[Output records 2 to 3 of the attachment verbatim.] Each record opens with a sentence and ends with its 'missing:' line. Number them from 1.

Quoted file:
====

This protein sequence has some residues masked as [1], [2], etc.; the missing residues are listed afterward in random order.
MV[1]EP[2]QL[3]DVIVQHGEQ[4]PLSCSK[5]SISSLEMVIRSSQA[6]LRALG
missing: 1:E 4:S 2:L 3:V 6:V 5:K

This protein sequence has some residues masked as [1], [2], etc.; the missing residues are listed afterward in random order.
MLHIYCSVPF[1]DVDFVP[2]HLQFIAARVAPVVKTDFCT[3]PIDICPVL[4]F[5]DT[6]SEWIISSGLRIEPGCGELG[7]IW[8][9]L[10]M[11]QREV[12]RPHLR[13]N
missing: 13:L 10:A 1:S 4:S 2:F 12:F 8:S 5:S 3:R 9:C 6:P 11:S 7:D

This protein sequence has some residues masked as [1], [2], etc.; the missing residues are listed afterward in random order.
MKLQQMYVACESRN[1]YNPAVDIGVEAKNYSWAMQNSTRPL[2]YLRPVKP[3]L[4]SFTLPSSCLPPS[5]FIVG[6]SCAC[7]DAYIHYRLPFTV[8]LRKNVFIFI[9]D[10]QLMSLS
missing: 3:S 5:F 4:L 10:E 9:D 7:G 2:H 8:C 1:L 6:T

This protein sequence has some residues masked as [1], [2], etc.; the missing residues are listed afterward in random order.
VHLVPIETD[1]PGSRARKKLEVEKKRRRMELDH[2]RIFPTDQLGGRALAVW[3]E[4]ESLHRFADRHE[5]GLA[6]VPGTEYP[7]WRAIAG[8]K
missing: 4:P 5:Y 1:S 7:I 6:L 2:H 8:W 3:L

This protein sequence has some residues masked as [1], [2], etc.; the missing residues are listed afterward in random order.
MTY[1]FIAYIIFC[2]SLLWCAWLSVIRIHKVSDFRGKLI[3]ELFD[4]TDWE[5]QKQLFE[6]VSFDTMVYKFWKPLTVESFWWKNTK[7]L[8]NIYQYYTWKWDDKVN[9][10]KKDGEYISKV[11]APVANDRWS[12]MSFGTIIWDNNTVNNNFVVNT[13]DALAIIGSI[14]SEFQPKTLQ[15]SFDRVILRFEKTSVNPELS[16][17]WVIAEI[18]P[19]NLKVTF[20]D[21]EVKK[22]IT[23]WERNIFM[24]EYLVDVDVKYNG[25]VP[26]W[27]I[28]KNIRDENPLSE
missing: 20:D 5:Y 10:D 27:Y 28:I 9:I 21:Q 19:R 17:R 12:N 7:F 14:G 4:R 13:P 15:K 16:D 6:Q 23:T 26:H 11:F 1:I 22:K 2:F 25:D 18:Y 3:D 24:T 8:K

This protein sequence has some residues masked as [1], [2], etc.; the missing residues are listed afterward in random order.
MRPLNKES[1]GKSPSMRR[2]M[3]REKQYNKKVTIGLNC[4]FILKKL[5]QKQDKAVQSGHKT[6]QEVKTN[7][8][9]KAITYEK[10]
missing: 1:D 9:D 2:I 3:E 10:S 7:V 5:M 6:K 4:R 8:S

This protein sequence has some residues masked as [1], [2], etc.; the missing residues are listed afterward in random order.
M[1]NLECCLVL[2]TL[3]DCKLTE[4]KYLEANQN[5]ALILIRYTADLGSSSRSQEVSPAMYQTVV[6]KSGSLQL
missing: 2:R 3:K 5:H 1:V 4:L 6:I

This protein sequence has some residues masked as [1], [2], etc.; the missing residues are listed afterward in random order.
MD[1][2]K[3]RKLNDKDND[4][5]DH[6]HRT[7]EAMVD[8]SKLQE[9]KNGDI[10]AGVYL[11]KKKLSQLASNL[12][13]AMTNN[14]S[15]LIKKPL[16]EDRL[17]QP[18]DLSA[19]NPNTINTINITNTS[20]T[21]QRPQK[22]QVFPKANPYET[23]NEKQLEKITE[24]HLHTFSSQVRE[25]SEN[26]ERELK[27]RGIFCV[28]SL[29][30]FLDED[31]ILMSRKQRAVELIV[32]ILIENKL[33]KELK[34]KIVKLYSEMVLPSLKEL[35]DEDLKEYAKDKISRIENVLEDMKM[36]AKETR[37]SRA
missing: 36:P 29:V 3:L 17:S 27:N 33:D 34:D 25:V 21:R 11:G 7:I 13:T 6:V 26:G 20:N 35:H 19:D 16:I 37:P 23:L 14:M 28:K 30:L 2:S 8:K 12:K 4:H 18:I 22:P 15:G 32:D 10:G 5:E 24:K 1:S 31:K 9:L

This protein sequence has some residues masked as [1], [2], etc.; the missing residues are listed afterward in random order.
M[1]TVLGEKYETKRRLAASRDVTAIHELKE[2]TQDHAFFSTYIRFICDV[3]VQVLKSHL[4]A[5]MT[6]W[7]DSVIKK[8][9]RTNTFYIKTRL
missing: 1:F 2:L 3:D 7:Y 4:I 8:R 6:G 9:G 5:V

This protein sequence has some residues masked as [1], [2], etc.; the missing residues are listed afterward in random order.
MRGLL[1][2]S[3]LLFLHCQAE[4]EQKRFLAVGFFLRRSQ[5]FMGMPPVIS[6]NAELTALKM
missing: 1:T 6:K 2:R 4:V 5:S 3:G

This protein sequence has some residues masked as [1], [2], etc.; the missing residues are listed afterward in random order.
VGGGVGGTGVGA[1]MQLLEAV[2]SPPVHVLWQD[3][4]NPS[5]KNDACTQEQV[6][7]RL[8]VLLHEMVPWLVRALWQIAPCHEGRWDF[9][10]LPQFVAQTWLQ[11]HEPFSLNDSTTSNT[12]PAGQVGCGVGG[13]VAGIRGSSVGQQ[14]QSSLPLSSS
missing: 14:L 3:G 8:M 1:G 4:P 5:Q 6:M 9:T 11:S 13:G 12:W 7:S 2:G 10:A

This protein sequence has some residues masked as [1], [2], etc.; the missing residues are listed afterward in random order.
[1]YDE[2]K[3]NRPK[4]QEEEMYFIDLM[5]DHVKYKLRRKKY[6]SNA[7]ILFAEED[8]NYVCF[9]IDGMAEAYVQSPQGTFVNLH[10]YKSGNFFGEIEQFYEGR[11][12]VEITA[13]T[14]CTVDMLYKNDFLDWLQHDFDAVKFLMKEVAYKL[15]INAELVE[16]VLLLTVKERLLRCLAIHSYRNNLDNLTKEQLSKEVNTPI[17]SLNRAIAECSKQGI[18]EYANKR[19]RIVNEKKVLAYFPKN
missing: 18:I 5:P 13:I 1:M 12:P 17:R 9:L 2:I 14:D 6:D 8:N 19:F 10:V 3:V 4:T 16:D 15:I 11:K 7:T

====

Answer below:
This protein sequence has some residues masked as [1], [2], etc.; the missing residues are listed afterward in random order.
MLHIYCSVPF[1]DVDFVP[2]HLQFIAARVAPVVKTDFCT[3]PIDICPVL[4]F[5]DT[6]SEWIISSGLRIEPGCGELG[7]IW[8][9]L[10]M[11]QREV[12]RPHLR[13]N
missing: 13:L 10:A 1:S 4:S 2:F 12:F 8:S 5:S 3:R 9:C 6:P 11:S 7:D

This protein sequence has some residues masked as [1], [2], etc.; the missing residues are listed afterward in random order.
MKLQQMYVACESRN[1]YNPAVDIGVEAKNYSWAMQNSTRPL[2]YLRPVKP[3]L[4]SFTLPSSCLPPS[5]FIVG[6]SCAC[7]DAYIHYRLPFTV[8]LRKNVFIFI[9]D[10]QLMSLS
missing: 3:S 5:F 4:L 10:E 9:D 7:G 2:H 8:C 1:L 6:T